Anyone who has tried to start a campfire knows it doesn’t just happen. Ask any Scout, and they’ll tell you that there are a few things you need: heat, fuel, and oxygen. For the campfire novices, this means that you’ll need your kindling for the fire (logs, newspaper, or the paper plate from your hot dog dinner), some air (that’s the easy part), and a spark. The spark, or heat source, interacts with what is already there, using it as fuel to ignite and grow into a flame, and then into a roaring blaze.
Helping a child discover his or her passion is like starting that campfire (though it will probably take more time and consideration). Start by looking for ways to provide them with fuel–experiences, opportunities, and conversations to lay a foundation for their interests to develop. Then, ignite the spark by allowing them to try various activities and hobbies until they find one that interests them. Finally, fan the spark of passion by encouraging them, and helping them to know when it’s time to try something else and when to stick it out.
If you want to help your child catch the spark and discover their passion, check out these ten tips from our Georgia elementary school teachers:
1. Give them diverse opportunities.
Your heart might be set on your son becoming the next Babe Ruth or your daughter the next Taylor Swift, but it’s essential to give them a wide range of experiences and activities and allow them to naturally gravitate where they will. Try sports. Try instruments. Try art. Try dance. Travel as a family. Attend shows, concerts, and sports games. Pay attention to what piques your child’s interest and go from there.
2. Encourage their natural talents.
As your children grow and develop, you’ll notice that there may be some things they just have a knack for. Ask your child’s teacher about areas in the classroom where they’ve noticed your child doing well. Does your son excel in math? He might enjoy a computer coding class. Does your daughter adore art? Head to the local craft store and let her peruse the shelves.
3. Don’t force it.
Maybe you dreamed of making it to Broadway. Then life happened, and Broadway…didn’t. As tempting as it is, try not to let this drive you to push your child into becoming the next Kristin Chenoweth so you can live vicariously through her. Let your dreams be your dreams. Part of what makes parenting so fun is that your child may end up with wildly different passions from your own. And while the apple may not fall far from the tree in some ways, try to allow your child to discover what they are really passionate about without feeling the need to do something that may not be for them just to please you.
4. Challenge them.
While it’s important not to force your child to do something they adamantly believe isn’t for them, it’s okay to challenge them to try new things and step out of their comfort zone. If they’re working toward that next karate belt but feel a little disheartened about the amount of work and effort required, challenge them to push a little harder and remind them of the joy of reaching that goal.
5. Read to them.
Reading to your child is a great way to open their minds to endless possibilities. Through books and stories, children may discover something they otherwise never would have considered or had an interest in.
The same can go for movies as well. Watching movies together as a family can help you understand where your child’s interests lie and what sort of things light that spark.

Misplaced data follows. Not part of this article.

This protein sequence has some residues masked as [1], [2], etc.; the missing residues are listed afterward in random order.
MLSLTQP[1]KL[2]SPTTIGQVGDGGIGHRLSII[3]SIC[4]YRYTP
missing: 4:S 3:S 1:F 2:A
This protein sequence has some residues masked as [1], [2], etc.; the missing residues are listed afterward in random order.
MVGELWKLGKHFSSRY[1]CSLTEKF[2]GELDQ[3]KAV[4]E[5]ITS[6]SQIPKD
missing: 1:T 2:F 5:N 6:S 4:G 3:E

6. Go to church.
Many people find their passions through attending and serving at church. Churches provide unique opportunities for people of all ages to use their talents and interests in an others-focused manner. This is a great way to teach children the value of using their gifts to bless and serve others.
7. Share your passions.
Yes, you don’t want to force your dreams upon your children. But that doesn’t mean you can’t share them! Children should see their parents pursuing their own passions. They’ll begin to model this behavior, even if they seek something different. Talk with your children about the things you love, why you enjoy them, and the work you had to put in to improve on those interests. The best way to teach is always to model.
8. Introduce them to mentors.
Look for trusted adults around you whose passions may resemble your child’s interests. Then ask if your child can watch the adult mentor in action, allowing them to ask questions and learn from someone with experience. Seeing the potential that they could reach will enable children to weigh their options with better clarity and understanding.
9. Try something non-traditional.
You don’t have to sign your child up for piano, ballet, or soccer if they aren’t interested. Everyone else might do it, but it’s okay to think outside the box. So go ahead, sign her up for that summer underwater basket weaving class. Let him try out Grandpa’s old mandolin that’s been sitting in the back of your closet. Maybe it will take, maybe it won’t, but you never know what it could lead to.
10. Just ask.
It seems so simple, but it deserves a mention. If you want to know what your child’s interests are, ask. If you want to know what hobby they’d like to try, ask. This doesn’t necessarily mean chasing every whim of the week, but it will give you a good idea of where their interests lie and encourage conversations that will help them nurture and develop their passions even more.
It’s never too early or too late to start helping your child discover their passion. Intentionality will go a long way in uncovering the interests that make your child who they are. Exposing children to diverse experiences and paying close attention to the things that excite them will help you better understand how to encourage and challenge them as they develop this essential part of who they are.